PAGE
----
Josh asked me the other day about how we backed up early hard disks when we didn’t have small portable drives, the internet, NAS, or writable DVDs. I started telling him about my teak box with the tambour top that held 50 (or was it 100?) 1.4MB 3½” floppy disks. I remember a routine of running a backup program while feeding disk after disk into the machine for an hour or two every day.

I don’t exactly miss it, but there are aspects of it that I enjoyed. It was a slow-paced, repetitive activity that let me take a break from intense coding and system administration, while still feeling as though I was doing important work.

These days, I have daily NAS and cloud backups, but I still have a weekly ritual of backing up the dozen or two most important servers onto linux bootable clone disks. In addition, I don’t allow some of the mission-critical servers to auto-update, so I get to manually walk them through the update process a couple of times a week. Oh, and the other activity that fills this same niche is 3D printing.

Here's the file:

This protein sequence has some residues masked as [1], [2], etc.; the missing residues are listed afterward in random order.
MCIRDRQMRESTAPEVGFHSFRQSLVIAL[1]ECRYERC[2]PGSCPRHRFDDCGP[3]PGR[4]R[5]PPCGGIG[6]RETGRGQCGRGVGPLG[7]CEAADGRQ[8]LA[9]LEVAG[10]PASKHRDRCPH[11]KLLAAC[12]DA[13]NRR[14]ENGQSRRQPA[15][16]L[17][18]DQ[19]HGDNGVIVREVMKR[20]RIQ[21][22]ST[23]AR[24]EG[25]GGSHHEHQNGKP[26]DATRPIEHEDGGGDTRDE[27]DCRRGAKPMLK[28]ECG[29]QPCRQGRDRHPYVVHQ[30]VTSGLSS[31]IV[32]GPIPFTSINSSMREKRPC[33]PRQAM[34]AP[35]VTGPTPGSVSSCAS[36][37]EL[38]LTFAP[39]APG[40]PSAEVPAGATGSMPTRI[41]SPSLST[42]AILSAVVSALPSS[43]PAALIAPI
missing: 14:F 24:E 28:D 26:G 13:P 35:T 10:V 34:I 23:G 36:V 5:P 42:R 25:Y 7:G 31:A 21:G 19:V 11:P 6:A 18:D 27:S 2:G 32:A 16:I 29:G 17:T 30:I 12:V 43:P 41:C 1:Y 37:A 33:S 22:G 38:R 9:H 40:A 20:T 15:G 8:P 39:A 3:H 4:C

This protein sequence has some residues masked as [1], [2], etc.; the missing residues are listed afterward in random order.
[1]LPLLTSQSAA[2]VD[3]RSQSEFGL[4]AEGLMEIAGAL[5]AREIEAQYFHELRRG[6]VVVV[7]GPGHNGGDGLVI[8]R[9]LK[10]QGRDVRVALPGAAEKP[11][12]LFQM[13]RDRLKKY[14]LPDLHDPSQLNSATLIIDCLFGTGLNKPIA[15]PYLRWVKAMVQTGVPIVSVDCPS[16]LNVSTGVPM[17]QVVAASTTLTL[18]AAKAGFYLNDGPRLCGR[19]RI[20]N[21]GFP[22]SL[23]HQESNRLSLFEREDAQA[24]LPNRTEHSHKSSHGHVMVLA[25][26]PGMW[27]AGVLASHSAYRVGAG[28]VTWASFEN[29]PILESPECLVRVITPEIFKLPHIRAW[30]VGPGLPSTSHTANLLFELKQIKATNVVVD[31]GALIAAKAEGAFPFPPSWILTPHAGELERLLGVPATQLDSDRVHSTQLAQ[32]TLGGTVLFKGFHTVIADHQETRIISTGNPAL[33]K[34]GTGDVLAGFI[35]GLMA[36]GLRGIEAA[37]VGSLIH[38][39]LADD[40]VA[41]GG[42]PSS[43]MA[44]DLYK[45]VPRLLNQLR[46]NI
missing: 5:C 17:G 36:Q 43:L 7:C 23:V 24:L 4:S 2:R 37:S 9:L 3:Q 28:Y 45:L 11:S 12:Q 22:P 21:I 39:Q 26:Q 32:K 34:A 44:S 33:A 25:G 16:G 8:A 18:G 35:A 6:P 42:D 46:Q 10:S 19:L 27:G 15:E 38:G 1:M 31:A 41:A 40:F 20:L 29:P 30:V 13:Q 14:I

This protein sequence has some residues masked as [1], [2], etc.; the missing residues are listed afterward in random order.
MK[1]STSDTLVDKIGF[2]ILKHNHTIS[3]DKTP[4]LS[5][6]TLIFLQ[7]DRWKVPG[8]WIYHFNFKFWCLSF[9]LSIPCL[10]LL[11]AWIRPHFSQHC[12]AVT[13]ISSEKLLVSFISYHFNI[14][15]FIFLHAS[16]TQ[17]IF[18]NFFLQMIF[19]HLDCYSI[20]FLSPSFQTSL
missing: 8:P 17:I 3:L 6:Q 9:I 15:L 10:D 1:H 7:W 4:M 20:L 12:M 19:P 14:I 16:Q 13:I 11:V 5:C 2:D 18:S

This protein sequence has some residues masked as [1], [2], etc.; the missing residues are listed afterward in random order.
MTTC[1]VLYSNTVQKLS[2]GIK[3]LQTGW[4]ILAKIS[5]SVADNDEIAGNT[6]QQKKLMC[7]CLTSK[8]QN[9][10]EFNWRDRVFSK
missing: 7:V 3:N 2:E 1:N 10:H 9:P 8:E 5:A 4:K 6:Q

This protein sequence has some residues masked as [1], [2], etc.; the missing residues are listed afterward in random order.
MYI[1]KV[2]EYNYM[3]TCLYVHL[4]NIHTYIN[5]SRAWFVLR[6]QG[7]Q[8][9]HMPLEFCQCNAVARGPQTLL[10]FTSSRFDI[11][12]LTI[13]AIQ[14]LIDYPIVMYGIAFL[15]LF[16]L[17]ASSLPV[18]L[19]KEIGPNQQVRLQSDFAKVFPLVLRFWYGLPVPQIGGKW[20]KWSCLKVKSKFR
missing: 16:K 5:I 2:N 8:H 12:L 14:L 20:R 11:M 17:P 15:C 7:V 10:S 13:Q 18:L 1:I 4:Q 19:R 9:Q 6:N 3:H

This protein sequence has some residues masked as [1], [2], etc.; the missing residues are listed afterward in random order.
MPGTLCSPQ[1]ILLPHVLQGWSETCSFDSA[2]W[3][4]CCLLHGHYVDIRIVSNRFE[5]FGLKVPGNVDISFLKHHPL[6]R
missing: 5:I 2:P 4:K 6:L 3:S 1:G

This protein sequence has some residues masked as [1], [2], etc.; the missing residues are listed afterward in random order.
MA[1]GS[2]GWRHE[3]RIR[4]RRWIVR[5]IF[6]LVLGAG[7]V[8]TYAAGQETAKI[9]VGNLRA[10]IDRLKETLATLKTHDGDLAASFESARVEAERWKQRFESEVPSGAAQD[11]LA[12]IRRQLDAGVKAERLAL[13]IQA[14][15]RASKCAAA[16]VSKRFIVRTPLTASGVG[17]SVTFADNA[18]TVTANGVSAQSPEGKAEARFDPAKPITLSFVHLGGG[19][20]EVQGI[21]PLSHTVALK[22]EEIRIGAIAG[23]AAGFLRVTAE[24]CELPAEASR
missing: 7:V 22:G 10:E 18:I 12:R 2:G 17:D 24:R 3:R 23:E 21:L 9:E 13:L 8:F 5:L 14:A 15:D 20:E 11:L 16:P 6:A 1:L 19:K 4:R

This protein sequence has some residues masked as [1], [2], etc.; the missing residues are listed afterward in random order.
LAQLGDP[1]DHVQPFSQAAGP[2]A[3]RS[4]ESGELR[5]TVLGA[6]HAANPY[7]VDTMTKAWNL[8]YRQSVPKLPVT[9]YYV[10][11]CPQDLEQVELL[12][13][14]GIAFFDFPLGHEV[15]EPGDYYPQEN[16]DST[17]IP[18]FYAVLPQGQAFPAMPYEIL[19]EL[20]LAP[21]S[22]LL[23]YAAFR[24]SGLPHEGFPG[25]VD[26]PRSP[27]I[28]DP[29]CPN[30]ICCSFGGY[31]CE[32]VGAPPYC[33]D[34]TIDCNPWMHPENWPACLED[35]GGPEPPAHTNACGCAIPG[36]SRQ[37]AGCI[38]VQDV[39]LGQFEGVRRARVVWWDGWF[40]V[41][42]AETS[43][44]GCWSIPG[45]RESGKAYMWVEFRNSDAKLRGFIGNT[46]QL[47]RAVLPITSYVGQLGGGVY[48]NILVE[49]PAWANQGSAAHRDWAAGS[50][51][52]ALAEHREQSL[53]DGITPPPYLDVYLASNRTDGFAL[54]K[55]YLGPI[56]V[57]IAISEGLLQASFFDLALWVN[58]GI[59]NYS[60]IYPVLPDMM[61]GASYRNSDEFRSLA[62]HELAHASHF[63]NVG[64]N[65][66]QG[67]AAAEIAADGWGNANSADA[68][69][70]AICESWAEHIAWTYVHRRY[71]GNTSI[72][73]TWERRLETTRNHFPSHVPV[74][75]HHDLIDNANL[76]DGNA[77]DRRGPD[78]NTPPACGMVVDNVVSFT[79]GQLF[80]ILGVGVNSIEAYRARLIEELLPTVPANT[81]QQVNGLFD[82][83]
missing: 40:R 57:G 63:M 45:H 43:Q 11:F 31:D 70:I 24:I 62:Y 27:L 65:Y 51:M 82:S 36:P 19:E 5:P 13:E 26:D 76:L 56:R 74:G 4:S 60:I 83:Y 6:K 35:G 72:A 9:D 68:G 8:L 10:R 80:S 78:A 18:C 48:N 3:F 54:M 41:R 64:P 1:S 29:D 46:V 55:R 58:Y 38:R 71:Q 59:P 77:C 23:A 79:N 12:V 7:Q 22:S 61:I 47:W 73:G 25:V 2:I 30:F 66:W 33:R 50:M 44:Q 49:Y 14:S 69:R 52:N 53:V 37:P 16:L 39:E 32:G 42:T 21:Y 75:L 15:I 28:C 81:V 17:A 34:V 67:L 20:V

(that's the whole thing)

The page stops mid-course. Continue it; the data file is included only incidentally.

These aren’t fully automated tasks: those I can ignore except to review the emailed logs. They require just a little bit of interaction, like feeding floppies in the days of yore. The 3D printer needs some babysitting lest you end up with 3D printing spaghetti. The backups require that I physically move clone drives around. The updating requires looking at what packages are changing, and then doing a restart (and re-mounting encrypted partitions in some cases) if there are kernel changes.

It’s not that I can’t do anything else while I’m updating, backing up, or 3D printing, but I somehow feel a touch more content knowing that entropy is being reversed in my corner of the universe with only a minimal amount of direct effort on my part.